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News Clips - September 24, 2010

From September 27 to September 23, Carnegie Mellon Media Relations counted 482 references to the university in worldwide publications. Here is a sample.


Universities are blind to open-learning train set to smash up their models
Times Higher Education | September 23
Open learning and new technology are about to smash the structure of the modern university - and higher education is too distracted by its funding problems to notice. Peter Smith, the senior vice-president of academic strategies and development for private US firm Kaplan Higher Education, said online access to university courses would end the model of higher education based on "scarcity" of places. […] Dr Smith adapted the metaphor. "The train is headed directly at the modern university structure," he said. "It is going to hit it, and change it fundamentally." Dr Smith said he could, for example, take Carnegie Mellon University's open-learning courses on Apple iTunes, develop a system of mentors and use the OECD's measures to evaluate student performance on graduation (the Assessment of Higher Education Learning Outcomes project). This would give "all of the resources you need for an excellent educational experience" at a low cost, he argued.


US universities dominate world rankings
Times of Malta | September 17
US universities are the top universities, according to an annual league table published by the Times Higher Education magazine. […] Countries which have invested heavily in higher education, like China, South Korea and Canada, are performing well, warned magazine editor Ann Mroz. “Our rankings are the major global benchmark of worldwide university performance, used by academics, students and policymakers to make important decisions,” she said. Last year British universities accounted for four out of the top 10, with eight in the top 50 and 18 in the top 100. Organisers said a new method of compiling the list, which places less emphasis on reputation and heritage, makes it difficult to inter­pret movement up or down since last year as a change in performance. […] 20. Carnegie Mellon University


10 given Heinz Awards for environmental work
Associated Press/The Wall Street Journal | September 21
A photographer who took more than 500,000 photographs documenting global warming worldwide is among 10 people who were named Heinz Award winners Tuesday. This year's awards recognized environmental challenges. The awards each come with a $100,000 prize. […] Terrence Collins, of Pittsburgh, Pa. He was honored for discovering ways to mitigate toxic waste and biological agents and for teaching a new generation of scientists as a professor at Carnegie Mellon University's Institute for Green Science.


On your cellphone, six Sidney Crosbys
The New York Times – Slap Shot Blog | September 21
When the Penguins play this fall, those seated in the new 18,000-seat Consol Energy Center will be able to connect, via cellphone, with a video system that allows them to simultaneously watch the game from six angles, see game statistics, roster and other information, and view instant replay. […] Below, the Carnegie Mellon professor who led the development of the six-angle video system, YinzCam (get it? Yinzer, as in someone from Pittsburgh), explains how it will work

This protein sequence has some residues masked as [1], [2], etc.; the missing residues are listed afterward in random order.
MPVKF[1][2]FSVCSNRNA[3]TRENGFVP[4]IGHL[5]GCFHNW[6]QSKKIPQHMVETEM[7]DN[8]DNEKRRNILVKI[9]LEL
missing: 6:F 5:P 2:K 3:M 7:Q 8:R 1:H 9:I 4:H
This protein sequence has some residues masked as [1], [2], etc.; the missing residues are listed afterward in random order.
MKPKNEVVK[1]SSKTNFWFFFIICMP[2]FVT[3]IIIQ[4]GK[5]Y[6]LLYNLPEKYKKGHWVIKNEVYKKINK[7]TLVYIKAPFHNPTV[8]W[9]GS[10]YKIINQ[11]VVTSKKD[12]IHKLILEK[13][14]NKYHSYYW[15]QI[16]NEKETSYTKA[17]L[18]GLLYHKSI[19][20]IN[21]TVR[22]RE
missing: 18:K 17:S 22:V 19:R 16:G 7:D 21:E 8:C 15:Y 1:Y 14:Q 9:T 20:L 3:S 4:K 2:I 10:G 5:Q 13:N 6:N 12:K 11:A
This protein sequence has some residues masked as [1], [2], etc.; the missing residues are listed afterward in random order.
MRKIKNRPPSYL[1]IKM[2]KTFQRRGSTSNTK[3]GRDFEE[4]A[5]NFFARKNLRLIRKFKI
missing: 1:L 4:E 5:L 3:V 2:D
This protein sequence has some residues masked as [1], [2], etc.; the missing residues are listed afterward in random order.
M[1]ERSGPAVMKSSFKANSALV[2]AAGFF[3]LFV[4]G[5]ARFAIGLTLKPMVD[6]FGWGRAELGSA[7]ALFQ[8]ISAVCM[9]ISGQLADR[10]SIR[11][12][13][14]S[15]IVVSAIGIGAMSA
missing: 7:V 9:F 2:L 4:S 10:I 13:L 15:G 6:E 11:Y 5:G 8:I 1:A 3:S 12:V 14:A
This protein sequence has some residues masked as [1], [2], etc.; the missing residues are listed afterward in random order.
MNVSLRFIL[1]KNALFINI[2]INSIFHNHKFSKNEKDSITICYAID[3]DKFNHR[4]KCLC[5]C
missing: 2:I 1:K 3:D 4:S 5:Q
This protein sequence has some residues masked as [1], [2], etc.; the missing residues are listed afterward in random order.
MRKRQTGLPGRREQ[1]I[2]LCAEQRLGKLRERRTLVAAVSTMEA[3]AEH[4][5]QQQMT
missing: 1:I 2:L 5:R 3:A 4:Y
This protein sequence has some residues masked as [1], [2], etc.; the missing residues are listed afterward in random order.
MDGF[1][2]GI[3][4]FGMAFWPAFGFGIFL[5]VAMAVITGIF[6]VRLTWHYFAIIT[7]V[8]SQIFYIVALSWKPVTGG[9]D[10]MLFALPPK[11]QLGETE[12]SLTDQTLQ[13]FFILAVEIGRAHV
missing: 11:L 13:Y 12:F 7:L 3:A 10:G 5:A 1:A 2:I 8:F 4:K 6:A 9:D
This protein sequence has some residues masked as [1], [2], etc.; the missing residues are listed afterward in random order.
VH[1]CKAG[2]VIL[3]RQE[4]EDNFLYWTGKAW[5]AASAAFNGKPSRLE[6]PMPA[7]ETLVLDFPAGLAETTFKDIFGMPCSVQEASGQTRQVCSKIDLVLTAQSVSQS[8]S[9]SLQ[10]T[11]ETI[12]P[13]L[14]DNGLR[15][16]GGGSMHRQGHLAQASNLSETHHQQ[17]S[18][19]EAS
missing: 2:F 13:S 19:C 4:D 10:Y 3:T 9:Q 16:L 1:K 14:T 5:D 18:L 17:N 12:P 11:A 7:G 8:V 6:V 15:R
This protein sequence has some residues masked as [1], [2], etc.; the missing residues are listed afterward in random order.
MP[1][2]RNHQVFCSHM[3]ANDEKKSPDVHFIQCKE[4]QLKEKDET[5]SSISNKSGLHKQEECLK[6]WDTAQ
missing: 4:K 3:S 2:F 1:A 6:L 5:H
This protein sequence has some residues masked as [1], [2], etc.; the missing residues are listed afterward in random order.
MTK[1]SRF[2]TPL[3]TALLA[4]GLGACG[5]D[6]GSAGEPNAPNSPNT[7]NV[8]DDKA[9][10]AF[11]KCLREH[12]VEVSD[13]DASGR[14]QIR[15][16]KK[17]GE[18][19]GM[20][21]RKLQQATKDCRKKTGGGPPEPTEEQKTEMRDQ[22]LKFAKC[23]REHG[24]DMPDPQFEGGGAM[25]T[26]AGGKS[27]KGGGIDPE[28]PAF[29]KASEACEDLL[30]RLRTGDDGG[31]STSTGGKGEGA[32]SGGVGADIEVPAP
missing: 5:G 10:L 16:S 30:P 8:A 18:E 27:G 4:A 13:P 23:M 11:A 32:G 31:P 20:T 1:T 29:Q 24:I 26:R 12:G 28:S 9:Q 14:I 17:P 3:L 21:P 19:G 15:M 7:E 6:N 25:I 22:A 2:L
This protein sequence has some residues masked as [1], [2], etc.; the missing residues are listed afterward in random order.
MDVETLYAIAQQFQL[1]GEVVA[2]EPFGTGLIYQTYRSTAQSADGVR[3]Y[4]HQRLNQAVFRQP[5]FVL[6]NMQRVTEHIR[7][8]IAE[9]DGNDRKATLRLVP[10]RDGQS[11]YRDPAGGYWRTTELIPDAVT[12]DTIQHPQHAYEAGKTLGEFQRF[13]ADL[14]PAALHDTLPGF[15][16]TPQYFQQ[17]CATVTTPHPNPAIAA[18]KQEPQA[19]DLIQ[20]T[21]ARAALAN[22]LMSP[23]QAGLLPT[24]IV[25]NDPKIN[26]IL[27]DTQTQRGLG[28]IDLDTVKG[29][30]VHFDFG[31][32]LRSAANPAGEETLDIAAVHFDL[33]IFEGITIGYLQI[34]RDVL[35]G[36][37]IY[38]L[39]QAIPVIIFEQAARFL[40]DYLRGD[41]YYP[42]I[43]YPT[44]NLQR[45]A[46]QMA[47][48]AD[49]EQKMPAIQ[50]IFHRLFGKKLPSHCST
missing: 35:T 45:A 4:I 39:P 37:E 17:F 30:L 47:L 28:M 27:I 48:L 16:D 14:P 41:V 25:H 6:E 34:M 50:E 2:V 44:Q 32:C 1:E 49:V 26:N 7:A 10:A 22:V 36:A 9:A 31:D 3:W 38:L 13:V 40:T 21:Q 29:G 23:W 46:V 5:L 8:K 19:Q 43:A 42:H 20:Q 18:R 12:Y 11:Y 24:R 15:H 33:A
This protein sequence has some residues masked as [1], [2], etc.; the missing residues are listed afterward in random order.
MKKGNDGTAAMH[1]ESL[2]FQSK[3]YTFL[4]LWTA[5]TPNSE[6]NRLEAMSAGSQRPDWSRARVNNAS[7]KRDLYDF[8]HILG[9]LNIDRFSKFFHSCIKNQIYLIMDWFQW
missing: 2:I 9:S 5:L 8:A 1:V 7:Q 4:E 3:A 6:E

7 secrets to a richer retirement | September 22
With stock returns projected to be low and pensions going the way of Lindsay Lohan's career, retirement planning can seem awfully daunting these days. You can't change the market or your employer's largesse. But there is one factor you can do something about: you. You can be your own worst enemy, buying what's hot only to sell in a panic or wildly overestimating how long your money will last. "Our brains are hardwired in ways that are the opposite of what we need to invest well," says Carnegie Mellon economics and psychology professor George Loewenstein.


Bonding with fans who can’t get enough
The New York Times | September 20
THE Pittsburgh Penguins, who had a major draw in their young center Sidney Crosby, were looking for an innovative marketing approach to spring back from recent National Hockey League troubles. […] When the Penguins play this fall, those seated in the new 18,000-seat Consol Energy Center will be able to connect, via cellphone, with the Yinzcam Mobile video system, a pilot project with nearby Carnegie Mellon University. The system allows those in the arena to simultaneously watch the game from six angles. They also will be able to see game statistics, roster and other information, and view instant replay, accompanied by in-phone ads from the sponsor, Verizon — but only in the arena.


The Steelers at the intersection of Iron City Beer and Art Basel
The New York Times | September 18
An art gallery sent crews into the cramped basement of a die-hard Steelers fan to box up his vast and eccentric collection of black-and-gold paraphernalia. Days later, on the second floor of the Miller Gallery at Carnegie Mellon University, the fan’s man cave had been reassembled, down to the last hand-painted action figure, bobblehead and toilet seat. […] “Steelers culture is Pittsburgh’s popular culture,” said Jon Rubin, a Carnegie Mellon fine arts professor who curated the exhibit with Astria Suparak, the gallery director. “The identity of the city is tied into the identity of the team."